Genetic Modification of Anti-Cancer Compound Derived from Endostatin
A method to improve anti-angiogenic proteins has been developed to create proteins with an increased potency so that higher efficacy may be achieved by lower doses. Through structural modifications, an anti-cancer compound derived from the native endostatin molecule can be modified. The composition of this modified endostatin molecule contains a targeting moiety specific for endothelial cells that is linked to an anti-angiogenic moiety. These modifications allow for an increased potency and higher efficacy over native endostatin while being provided in lower dosages than in current clinical use of angiostatin.
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Endostatin and Angiostatin in the Inhibition of Angiogenesis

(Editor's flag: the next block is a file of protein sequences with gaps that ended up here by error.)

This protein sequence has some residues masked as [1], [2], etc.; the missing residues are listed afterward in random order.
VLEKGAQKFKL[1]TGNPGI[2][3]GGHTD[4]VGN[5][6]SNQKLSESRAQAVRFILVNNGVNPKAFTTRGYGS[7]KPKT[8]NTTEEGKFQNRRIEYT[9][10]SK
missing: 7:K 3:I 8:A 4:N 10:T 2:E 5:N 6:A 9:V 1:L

Endostatin and angiostatin are protein fragments of collagen type XVIII and plasminogen, respectively, which inhibit endothelial cell proliferation and thereby inhibit angiogenesis. Angiogenesis is critical for tumor growth and metastasis. Limitations on the clinical use of angiostatin proteins include the need for a high dose and/or prolonged therapies.
Therapeutic Uses Include Cancer Therapy, Diabetic Retinopathy and Restenosis
Second generation anti-angiogenic molecules developed using this technology can be useful in cancer therapy, diabetic retinopathy, macular degeneration and restenosis resulting from balloon angioplasty. Additional applications include other diseases where inhibition of endothelial cell proliferation is desired.
BENEFITS OF ANTI-ANGIOGENIC MOLECULES FROM MODIFIED ENDOSTATIN:
- Enhanced potency over native endostatin
- Strong composition of matter claims
- Compositions contain a targeting moiety